Fri, 20 Jan 2017 21:19:40 UTJohnson, who was born and raised in Marin County and has taught writing to teens, follows a group of kids as they struggle their way toward adulthood, but these are no ordinary kids. [...] under the constant tourniquet pressure from parents and teachers to succeed, and the even more relentless demands from peers to fall in line or risk social banishment, life becomes a tsunami waiting to unfurl. The novel begins with a tragedy in eighth grade, starring Calista, 13 years old, a bright girl who has a crush on Ryan, who believes his handsomeness has destined him for greatness. Any adult receiving a letter like that would know to grab hold of such depth, but at 13, Calista can’t risk following her feelings, she can’t become more outlier than she already is, and so, in the novel’s most tragic moment, she becomes complicit in a plot with the others to ruin the one boy who not only had real substance, but who really might have made her life richer. In her need to be liked, to be the kind of hip mentor she wished that she herself had had, she friends kids on Facebook, even as she is dealing with parents who tell her that her “homework is really out of line.” Johnson sprinkles in text messages, Facebook posts Hmm well u don’t want to be too cling. Under those headings boil hidden meanings, exhuming the teenage truth about social media, sex, alcohol and drugs. Impossibly funny and achingly sad, Johnson’s novel makes you remember every humiliation you ever suffered while in school, and every terrifyingly bad decision you ever made. There’s a reason why teenage years may be our most intense, and in this wise, dangerous, and yes, occasionally cruel debut, Johnson cracks open adolescent angst with adult sensibility and sensitivity. Adolescence here is a prison term, and if you’re lucky you can find your keys and get yourself out, as unscarred as possible, clutching your scrap of hope, realizing, as Calista says, that despite all that has happened, she “is going on and trying, like everyone, to live in this beautiful world.” The first of the South Korean author’s works to be translated into English, the book’s lurid and haunting story describes the shocking physical and psychological deterioration of an otherwise dutiful housewife who, to the shame of her social mores-abiding family, stops eating meat in an effort to transform herself into a tree. Critics called it “ferocious,” a “mesmerizing mix of sex and violence.” [...] the simultaneously grotesque and bizarrely beautiful images Han evokes throughout are unlike anything you’ll find in modern literature. In response, the southern city of Gwangju became the nexus of mass demonstrations and political unrest as students and unionized workers joined together to oppose the oppressive regime. In the words of one of the book’s characters, the army “had been given the means to drive a bullet into the body of every person in the city twice over.” Some sources estimate that anywhere between 200 (according to the military) and 2,000 (according to foreign press reports) civilians were killed during the massacre. [...] Han builds upon copious research and a return trip to her childhood home — she lived in Gwangju in the house of Dong-ho, one of her characters, until she was 9 — to reimagine the events that transpired over those hellacious days and in the years following the uprising. In hopes of finding a friend whom he was with during the demonstrations, Dong-ho joins a group of bleary-eyed middle school-through-college-age volunteers in a makeshift gymnasium morgue to separate out, tag and clean heaping piles of bloated corpses before they can be identified by relatives. In a 1990 interview with a professor writing a dissertation on the topic, a survivor speaks of the unimaginable beatings he endured at the hands of the police. [...] the voice of Dong-ho’s murdered friend, looking on as his body is thrown into a truck [...]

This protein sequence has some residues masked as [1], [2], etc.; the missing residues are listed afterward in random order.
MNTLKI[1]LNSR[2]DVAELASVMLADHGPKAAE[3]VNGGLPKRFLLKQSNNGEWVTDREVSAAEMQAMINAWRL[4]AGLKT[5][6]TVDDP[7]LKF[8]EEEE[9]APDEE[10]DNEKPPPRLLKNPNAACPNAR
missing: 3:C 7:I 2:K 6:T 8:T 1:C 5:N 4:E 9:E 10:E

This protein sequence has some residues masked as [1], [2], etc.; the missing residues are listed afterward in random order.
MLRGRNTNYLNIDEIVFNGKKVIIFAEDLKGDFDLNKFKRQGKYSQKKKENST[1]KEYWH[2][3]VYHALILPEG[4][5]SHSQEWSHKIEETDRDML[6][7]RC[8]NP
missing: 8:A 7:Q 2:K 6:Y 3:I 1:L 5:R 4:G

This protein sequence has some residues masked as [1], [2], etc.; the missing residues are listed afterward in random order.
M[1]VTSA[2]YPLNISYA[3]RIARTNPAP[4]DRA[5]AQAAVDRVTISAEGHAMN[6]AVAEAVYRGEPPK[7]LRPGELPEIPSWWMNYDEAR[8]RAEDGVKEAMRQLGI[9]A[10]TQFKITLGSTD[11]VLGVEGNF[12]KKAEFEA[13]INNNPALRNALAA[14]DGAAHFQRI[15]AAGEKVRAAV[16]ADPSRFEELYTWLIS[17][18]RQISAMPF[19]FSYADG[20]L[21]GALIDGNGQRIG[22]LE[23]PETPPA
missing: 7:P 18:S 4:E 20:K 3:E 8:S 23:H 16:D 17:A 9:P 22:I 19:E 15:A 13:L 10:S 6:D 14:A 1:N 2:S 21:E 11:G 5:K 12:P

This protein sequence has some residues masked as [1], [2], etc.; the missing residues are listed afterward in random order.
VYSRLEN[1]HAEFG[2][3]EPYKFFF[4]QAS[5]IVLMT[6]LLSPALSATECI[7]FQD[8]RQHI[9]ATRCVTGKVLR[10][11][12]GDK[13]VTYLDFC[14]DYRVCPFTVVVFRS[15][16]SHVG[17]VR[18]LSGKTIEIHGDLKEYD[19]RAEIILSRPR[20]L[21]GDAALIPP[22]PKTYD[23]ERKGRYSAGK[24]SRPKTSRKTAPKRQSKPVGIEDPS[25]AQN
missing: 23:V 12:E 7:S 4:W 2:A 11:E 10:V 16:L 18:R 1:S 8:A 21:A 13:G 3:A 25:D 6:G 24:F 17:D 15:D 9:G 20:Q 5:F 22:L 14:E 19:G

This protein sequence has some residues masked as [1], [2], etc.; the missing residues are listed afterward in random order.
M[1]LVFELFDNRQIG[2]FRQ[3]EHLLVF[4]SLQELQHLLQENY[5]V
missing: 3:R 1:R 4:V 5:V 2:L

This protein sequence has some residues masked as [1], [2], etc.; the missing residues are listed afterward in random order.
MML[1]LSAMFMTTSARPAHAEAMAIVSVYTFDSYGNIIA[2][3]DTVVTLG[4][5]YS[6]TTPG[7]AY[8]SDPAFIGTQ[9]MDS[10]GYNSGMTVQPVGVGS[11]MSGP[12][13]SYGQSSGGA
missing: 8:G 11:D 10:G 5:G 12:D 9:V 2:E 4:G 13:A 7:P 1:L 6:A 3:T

Fri, 20 Jan 2017 21:18:05 UTAnastasia Aukeman “Bruce Connor & the Rat Bastard Protective Association.” Blane Bachelor & friends “Lonely Planet Travel Anthology.” 2 p.m. Bird & Beckett Books & Records, 653 Cheneryt St., S.F. (415) 586-3733. www.birdbeckett.com. Laura Anne Gilman “The Cold Eye.” 3 p.m. Borderlands Books, 866 Valencia St., S.F. www.borderlands-books.com. Julie King “How to Talk So Little Kids Will Listen.” Jonathan Moore “The Dark Room.” 3 p.m. Diesel, 5433 College Ave., Oakland. Will Schwalbe “Books for Living.” 4 p.m. Book Passage, 51 Tamal Vista Blvd., Corte Madera. 7 p.m. Book Passage, 51 Tamal Vista Blvd., Corte Madera. Walter Alvarez, Lisa Krieger “A Most Improbable Journey: A Big History of Our Planet and Ourselves.” Commonwealth Club, 555 Post St., S.F. (415) 597-6705. www.commonwealthclub.org. Henry Hampton and “Eyes on the Prize,” the Landmark Television Series That Reframed the Civil Rights Movement. 6:30 p.m. UC Berkeley Graduate School of Journalism, 121 North Gate Hall Library, Berkeley. www.booksinc.net. Martin and Dorothy Hellman “A New Map for Relationships.” 7 p.m. Book Passage, 51 Tamal Vista Blvd., Corte Madera. Jim Thorpe and the Carlisle Indian School Football Team. Will Schwalbe “The End of Your Life Book Club.” 7:30 p.m. Kepler’s Books and Magazines, 1010 El Camino Real, Menlo Park. Tamim Ansari Road Trips: Brian Fishman, Kori Schake “The Master Plan: ISIS, al-Quaeda, and the Jihadi Strategy for Final Victory.” 6:30 p.m. Commonwealth Club, 555 Post St., S.F. (415) 597-6705. www.commonwealthclub.org. 7 p.m. Book Passage, 51 Tamal Vista Blvd., Corte Madera. An Orphan X Novel. 7 p.m. Books Inc., 74 Town & Country Village, Palo Alto. How Microdosing Made a Mega Difference In My Mood, My Marraige, and My Life. 7:30 p.m. Kepler’s Books and Magazines, 1010 El Camino Real, Menlo Park. Colson Whitehead, Alexis Madrigal “The Underground Railroad.” Linda Carucci, Alice Medrich Carucci’s Cooking School Secrets for Real World Cooks: [...] Edition, and Medrich’s Guittard Chocolate Cookbook: Decadent Recipes from San Francisco’s Premium Bean-To-Bar Chocolate Company. Kepler’s Books and Magazines, 1010 El Camino Real, Menlo Park. 7 p.m. Book Passage, 51 Tamal Vista Blvd., Corte Madera. 7 p.m. Books Inc., 74 Town & Country Village, Palo Alto. Will Schwalbe “Books for Living.” 7 p.m. Book Passage, 51 Tamal Vista Blvd., Corte Madera. YANovCon Kickoff Party Gretchen McNeil, Jessica Brody, B.T. Gottfried and Martha Brockenbrough are featured. 7 p.m. Books Inc., 601 Van Ness Ave., S.F. (415) 776-1111. www.booksinc.net. The host of “This American Life” shares stories and recordings offering a glimpse at his creative process. 7:30 and 10 p.m. Nourse Theater, 275 Hayes St., S.F. (415) 392-4400. www.cityarts.net. Pablo Hidalgo, Kemp Remillad Star Wars: 3 p.m. Kepler’s Books and Magazines, 1010 El Camino Real, Menlo Park. YANovCon Young Adult Novelist Convention featuring Alexis Bass, Martha Brockenbrough, Jessica Brody, I.W. Gregorio, Ann Jacobus, Sephanie Kuehn, Gretchen McNeil, Neal Shusterman, Andrew Smith, Mariko Tamaki and more. 1-5 p.m. Millbrae Library, 1 Library Ave., Millbrae. www.smcl.org/yanovcon.